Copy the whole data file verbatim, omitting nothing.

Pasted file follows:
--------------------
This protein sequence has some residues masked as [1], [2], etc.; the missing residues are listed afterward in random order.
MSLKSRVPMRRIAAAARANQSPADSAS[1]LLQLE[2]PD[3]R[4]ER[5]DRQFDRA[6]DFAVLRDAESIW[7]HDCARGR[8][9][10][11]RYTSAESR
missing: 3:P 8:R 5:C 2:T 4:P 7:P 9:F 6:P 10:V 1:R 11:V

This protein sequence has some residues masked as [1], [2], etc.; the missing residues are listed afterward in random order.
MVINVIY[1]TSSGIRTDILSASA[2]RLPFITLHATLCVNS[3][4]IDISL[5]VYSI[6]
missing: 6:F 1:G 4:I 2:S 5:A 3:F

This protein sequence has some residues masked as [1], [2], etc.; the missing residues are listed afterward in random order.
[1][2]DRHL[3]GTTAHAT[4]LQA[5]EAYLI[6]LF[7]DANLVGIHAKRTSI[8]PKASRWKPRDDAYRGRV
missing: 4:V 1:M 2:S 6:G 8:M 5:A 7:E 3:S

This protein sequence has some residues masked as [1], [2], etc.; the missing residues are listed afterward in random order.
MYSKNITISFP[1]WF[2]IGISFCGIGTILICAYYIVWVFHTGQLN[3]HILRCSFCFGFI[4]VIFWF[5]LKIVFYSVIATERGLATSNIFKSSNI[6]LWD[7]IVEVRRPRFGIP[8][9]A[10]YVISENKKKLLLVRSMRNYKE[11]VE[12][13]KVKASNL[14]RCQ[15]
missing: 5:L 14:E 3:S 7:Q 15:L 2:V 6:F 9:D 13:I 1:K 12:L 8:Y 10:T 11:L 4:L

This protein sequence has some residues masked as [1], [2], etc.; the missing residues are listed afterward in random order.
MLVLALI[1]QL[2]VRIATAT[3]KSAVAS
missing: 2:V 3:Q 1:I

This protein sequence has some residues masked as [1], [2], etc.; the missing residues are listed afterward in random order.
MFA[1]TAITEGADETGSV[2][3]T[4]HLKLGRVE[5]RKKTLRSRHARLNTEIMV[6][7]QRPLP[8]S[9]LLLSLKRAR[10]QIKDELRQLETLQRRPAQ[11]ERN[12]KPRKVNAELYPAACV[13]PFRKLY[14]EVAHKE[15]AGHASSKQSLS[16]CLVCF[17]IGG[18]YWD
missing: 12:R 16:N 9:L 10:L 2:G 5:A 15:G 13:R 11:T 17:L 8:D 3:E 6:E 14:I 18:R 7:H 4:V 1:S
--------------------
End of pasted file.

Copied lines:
This protein sequence has some residues masked as [1], [2], etc.; the missing residues are listed afterward in random order.
MSLKSRVPMRRIAAAARANQSPADSAS[1]LLQLE[2]PD[3]R[4]ER[5]DRQFDRA[6]DFAVLRDAESIW[7]HDCARGR[8][9][10][11]RYTSAESR
missing: 3:P 8:R 5:C 2:T 4:P 7:P 9:F 6:P 10:V 1:R 11:V

This protein sequence has some residues masked as [1], [2], etc.; the missing residues are listed afterward in random order.
MVINVIY[1]TSSGIRTDILSASA[2]RLPFITLHATLCVNS[3][4]IDISL[5]VYSI[6]
missing: 6:F 1:G 4:I 2:S 5:A 3:F

This protein sequence has some residues masked as [1], [2], etc.; the missing residues are listed afterward in random order.
[1][2]DRHL[3]GTTAHAT[4]LQA[5]EAYLI[6]LF[7]DANLVGIHAKRTSI[8]PKASRWKPRDDAYRGRV
missing: 4:V 1:M 2:S 6:G 8:M 5:A 7:E 3:S

This protein sequence has some residues masked as [1], [2], etc.; the missing residues are listed afterward in random order.
MYSKNITISFP[1]WF[2]IGISFCGIGTILICAYYIVWVFHTGQLN[3]HILRCSFCFGFI[4]VIFWF[5]LKIVFYSVIATERGLATSNIFKSSNI[6]LWD[7]IVEVRRPRFGIP[8][9]A[10]YVISENKKKLLLVRSMRNYKE[11]VE[12][13]KVKASNL[14]RCQ[15]
missing: 5:L 14:E 3:S 7:Q 15:L 2:V 6:F 9:D 13:I 1:K 12:L 8:Y 10:T 11:L 4:L

This protein sequence has some residues masked as [1], [2], etc.; the missing residues are listed afterward in random order.
MLVLALI[1]QL[2]VRIATAT[3]KSAVAS
missing: 2:V 3:Q 1:I

This protein sequence has some residues masked as [1], [2], etc.; the missing residues are listed afterward in random order.
MFA[1]TAITEGADETGSV[2][3]T[4]HLKLGRVE[5]RKKTLRSRHARLNTEIMV[6][7]QRPLP[8]S[9]LLLSLKRAR[10]QIKDELRQLETLQRRPAQ[11]ERN[12]KPRKVNAELYPAACV[13]PFRKLY[14]EVAHKE[15]AGHASSKQSLS[16]CLVCF[17]IGG[18]YWD
missing: 12:R 16:N 9:L 10:L 2:G 5:A 15:G 13:R 11:T 17:L 8:D 3:E 6:E 14:I 18:R 7:H 4:V 1:S